Wednesday, December 7, 2016
The Maryland Court of Special Appeals agreed with the lower court that a child's grandparents should have custody
After a five-day custody merits hearing, the Circuit Court for Montgomery County granted physical and legal custody of the sole minor child ("Child") of Natasha Burak ("Wife") and Mark Burak ("Husband") to Husband’s parents (individually, "Grandfather" and "Grandmother," and, collectively, the "Grandparents"). After a merits hearing relating to property distribution, the circuit court determined that money the Grandparents had contributed toward the purchase of Wife and Husband’s marital home was a gift conditioned on Husband and Wife’s continued marriage and use of the home, for the sole benefit of the Child, and because the divorce violated that condition, the Grandparents were entitled to recover those funds. After a child support hearing, the court ordered Husband and Wife to pay child support to the Grandparents. Wife challenges all of these decisions; Husband does not, and apparently has decided to align his interests with his parents. We dismiss one of Wife’s challenges for failure to provide a transcript, reverse the judgment in favor of the Grandparents as to the marital home proceeds, and otherwise affirm.
Husband and Wife were married on October 7, 2006, and Child was born on June 24, 2008. Husband testified at the custody hearing that one week before the wedding, Wife told him that she had been diagnosed with multiple personality disorder. On June 20, 2011, Husband and Wife, using $131,000 from the Grandparents as a down payment, purchased a $355,000 home in Silver Spring.
During the marriage, Husband and Wife were involved in a polyamorous relationship with a woman we’ll call M. Husband and Wife met M in late 2008 when they all lived in the same apartment building. Husband testified that about two weeks after meeting M, he and Wife talked to her about beginning a sexual relationship with her. M testified that as part of this discussion, Wife told her that she had dissociative identity disorder or multiple personality disorder. Wife, however, testified that the sexual relationship with M started "[b]y [Husband] introducing it." Husband, Wife, and M met "[a] couple . . . to a handful [of] times a month" until M moved into the family home in 2012.
From September 2012 through February 2013, Husband, Wife, and M participated in counseling because Husband wanted M to stay in the house while Wife wanted M to leave. The sexual relationship between M and Wife had ended in December 2012. Wife testified at the custody hearing that she felt coerced by Husband, but offered no other evidence that Husband was coercing or influencing her to have a relationship with M. Husband and M testified that Husband never forced Wife to have a sexual relationship with M.
During their marriage, Husband and Wife smoked marijuana and used several other drugs together and with M. They scheduled their drug use to allow Husband and Wife to coordinate care for the Child by the Grandparents at the Grandparents’ home. These sessions occurred "[a]nywhere from every other weekend to once a month, to sometimes it would be a few months." Wife testified that she only used drugs at Husband’s insistence, but offered no other evidence that Husband "coerced" or "influenced" her. Wife kept a calendar that indicated when she was "tripping." Both Husband and M testified that Wife was never forced to use drugs, and Husband testified that it was Wife’s idea that they use cocaine.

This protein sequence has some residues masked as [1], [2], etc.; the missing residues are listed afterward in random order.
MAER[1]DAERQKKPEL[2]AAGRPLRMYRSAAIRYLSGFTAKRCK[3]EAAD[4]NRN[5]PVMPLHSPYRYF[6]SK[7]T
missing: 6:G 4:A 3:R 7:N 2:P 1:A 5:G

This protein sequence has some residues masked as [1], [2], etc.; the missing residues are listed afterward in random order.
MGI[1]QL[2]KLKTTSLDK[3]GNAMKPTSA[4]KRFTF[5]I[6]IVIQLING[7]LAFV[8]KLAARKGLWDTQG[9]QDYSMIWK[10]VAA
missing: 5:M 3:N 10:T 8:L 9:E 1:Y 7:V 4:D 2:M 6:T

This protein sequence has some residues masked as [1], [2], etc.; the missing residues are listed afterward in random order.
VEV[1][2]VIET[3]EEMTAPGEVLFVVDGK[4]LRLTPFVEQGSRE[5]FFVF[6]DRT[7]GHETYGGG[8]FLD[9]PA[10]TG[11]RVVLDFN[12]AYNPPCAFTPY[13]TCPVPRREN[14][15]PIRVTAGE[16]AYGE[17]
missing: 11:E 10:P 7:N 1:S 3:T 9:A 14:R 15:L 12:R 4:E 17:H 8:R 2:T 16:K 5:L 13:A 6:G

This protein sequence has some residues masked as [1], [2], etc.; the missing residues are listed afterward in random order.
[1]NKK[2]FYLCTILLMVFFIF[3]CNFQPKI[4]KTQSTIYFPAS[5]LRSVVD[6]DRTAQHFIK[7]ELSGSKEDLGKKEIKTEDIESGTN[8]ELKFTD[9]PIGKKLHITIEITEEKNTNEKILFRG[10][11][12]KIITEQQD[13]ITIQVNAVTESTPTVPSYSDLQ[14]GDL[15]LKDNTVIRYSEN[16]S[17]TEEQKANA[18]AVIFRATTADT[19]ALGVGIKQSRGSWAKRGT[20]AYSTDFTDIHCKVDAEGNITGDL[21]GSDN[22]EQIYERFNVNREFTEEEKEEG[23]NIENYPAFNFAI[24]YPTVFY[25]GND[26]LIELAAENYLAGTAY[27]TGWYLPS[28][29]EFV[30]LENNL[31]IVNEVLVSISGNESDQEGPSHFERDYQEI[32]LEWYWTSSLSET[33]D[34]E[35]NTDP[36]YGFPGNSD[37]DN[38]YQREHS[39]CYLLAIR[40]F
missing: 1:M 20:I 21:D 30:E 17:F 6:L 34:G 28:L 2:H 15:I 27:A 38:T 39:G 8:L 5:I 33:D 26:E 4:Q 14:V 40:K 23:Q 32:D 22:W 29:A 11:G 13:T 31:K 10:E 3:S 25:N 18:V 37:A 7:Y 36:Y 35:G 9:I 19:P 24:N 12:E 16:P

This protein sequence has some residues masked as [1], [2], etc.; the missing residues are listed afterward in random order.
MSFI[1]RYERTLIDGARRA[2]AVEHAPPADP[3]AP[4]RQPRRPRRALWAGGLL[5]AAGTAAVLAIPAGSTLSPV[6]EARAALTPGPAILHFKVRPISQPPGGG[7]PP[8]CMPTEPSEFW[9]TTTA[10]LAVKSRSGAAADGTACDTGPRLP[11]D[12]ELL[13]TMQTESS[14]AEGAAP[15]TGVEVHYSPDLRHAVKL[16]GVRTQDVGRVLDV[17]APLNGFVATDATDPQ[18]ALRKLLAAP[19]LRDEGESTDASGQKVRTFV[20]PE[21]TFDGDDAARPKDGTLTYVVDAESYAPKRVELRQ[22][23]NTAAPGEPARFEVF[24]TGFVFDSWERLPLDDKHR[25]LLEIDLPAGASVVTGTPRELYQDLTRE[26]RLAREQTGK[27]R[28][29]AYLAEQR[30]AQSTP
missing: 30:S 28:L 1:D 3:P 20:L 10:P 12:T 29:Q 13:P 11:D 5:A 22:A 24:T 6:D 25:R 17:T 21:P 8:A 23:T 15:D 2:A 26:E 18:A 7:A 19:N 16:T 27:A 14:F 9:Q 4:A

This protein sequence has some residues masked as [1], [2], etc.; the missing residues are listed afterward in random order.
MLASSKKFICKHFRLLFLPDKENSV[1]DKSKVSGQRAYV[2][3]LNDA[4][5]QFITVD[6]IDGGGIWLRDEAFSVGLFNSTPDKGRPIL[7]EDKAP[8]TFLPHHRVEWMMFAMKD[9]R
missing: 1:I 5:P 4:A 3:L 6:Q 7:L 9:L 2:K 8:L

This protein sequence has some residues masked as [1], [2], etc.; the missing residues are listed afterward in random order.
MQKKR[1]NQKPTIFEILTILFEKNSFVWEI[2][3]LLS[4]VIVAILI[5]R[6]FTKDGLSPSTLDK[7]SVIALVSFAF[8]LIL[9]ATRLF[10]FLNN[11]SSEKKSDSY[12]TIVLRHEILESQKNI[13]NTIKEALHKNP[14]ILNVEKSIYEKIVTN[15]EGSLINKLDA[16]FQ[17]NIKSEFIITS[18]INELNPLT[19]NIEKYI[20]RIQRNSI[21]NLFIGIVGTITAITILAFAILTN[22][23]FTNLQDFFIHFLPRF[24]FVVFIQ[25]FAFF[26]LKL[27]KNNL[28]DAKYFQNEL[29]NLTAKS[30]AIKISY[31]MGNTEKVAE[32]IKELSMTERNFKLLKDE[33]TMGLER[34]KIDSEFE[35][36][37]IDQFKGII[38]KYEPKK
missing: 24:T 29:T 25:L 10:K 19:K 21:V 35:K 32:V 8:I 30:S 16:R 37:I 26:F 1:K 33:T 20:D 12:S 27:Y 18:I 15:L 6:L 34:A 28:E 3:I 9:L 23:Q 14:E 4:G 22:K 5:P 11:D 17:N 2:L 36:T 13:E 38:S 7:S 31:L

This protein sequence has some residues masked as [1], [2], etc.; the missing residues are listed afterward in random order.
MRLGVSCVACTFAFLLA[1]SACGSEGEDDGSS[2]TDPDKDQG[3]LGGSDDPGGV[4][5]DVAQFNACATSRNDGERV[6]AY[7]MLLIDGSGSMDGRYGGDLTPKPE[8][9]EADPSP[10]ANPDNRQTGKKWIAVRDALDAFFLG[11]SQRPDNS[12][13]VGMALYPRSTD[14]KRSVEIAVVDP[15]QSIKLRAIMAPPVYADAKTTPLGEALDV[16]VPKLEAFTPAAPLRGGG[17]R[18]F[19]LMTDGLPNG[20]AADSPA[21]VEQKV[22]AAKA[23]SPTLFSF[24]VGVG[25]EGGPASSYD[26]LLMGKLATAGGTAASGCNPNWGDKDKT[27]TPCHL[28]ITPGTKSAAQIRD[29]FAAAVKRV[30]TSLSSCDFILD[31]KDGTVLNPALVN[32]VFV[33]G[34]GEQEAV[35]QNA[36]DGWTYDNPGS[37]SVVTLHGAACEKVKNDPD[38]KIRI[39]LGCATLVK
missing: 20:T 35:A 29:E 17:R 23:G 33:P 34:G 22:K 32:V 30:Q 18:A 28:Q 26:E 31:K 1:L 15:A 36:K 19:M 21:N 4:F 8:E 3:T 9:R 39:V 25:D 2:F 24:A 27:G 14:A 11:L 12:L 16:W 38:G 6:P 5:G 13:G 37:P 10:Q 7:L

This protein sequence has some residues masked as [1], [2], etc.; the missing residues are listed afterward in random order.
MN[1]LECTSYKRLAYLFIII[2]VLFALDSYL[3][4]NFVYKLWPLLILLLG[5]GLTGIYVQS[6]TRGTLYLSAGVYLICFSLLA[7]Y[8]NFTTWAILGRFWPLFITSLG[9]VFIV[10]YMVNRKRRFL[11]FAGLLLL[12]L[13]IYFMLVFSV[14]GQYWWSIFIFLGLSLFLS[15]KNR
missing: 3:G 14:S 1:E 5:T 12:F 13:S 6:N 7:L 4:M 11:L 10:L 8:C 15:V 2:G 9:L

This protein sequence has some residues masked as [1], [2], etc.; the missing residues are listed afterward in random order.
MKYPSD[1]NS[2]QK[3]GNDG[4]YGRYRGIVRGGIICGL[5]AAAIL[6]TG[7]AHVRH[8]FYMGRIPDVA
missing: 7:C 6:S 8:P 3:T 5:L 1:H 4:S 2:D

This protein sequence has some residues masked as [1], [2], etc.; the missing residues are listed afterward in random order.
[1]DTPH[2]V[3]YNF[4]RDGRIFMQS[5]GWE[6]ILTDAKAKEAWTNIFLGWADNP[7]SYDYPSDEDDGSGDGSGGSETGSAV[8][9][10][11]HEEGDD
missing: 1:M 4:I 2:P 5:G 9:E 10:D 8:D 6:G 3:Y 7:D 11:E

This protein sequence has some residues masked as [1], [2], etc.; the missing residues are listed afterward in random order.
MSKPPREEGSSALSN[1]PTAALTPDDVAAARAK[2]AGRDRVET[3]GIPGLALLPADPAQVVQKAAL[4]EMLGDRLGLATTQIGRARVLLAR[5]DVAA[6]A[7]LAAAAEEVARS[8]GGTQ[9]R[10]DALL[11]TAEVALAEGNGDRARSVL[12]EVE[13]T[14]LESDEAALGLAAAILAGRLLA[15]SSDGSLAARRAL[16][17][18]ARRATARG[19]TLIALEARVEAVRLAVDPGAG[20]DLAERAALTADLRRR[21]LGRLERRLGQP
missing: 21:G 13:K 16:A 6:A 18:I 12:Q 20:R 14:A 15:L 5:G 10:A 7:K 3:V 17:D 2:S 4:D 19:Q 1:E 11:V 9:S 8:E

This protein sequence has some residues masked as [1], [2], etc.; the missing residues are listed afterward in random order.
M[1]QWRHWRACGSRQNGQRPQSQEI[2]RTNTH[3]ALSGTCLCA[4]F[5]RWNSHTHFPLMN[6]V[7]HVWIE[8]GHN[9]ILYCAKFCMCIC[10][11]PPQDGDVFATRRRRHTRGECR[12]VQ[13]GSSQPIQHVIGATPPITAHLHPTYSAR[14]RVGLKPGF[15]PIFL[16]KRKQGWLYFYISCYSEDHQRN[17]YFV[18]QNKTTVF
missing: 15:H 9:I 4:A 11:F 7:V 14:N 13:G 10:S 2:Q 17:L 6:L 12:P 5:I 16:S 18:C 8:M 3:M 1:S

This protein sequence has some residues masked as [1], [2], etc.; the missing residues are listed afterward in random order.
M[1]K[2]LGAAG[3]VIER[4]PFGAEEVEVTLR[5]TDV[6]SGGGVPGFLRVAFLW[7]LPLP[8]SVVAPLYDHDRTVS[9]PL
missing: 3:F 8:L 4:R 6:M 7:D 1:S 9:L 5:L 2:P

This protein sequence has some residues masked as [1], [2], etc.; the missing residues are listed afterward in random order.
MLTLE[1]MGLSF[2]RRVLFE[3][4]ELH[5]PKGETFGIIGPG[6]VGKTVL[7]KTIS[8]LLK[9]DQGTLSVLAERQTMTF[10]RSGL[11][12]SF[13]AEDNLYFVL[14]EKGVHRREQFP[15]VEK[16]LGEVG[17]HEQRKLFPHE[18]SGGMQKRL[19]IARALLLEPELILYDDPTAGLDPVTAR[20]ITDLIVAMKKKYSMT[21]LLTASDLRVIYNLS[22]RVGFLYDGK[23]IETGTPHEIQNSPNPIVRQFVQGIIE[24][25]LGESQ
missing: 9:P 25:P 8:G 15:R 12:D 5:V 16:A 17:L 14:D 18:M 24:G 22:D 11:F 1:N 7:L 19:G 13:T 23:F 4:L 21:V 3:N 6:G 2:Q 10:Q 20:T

Wife also had a long-term sexual relationship with another man during the marriage. We have hesitated somewhat to include these details, since the divorce itself is uncontested. Ultimately, though, as we explain later, the chaos and instability of Child’s home environment mattered to the custody decision (although not the parents’ sexual preferences or orientations), and we need to paint an accurate picture of his circumstances.
The court affirmed as to custody
At the conclusion of the custody merits hearing, the court made several findings, then concluded from those findings that both Wife and Husband were unfit parents and that exceptional circumstances justified consideration of third-party custody. The court identified and relied on the McDermott standard, which states the presumption that parents should have child custody unless they are unfit or exceptional circumstances exist which make such custody significantly detrimental to the child. Wife disagrees, but we find that the record supports the court’s conclusions.
The court began by finding that Wife and Husband were "extremely selfish" and neglected the Child. The court found that Wife lied throughout the case about her drug use and testing, her relationship with M, her mental health, and Child’s school attendance following the Crisis Center referral, and that she failed to take responsibility for her actions. The court found "that [Wife] still takes [drugs] or she’s still ready to take them." And the court cited Wife’s unconcerned attitude about Child’s volatile and violent behavior, noting that she left Child with Grandmother after the September 4 incident at his school rather than engaging directly, and that she had failed to make any adjustments to meet Child’s needs. In particular, the court noted that it "didn’t see any real love or total attachment" between Wife and Child.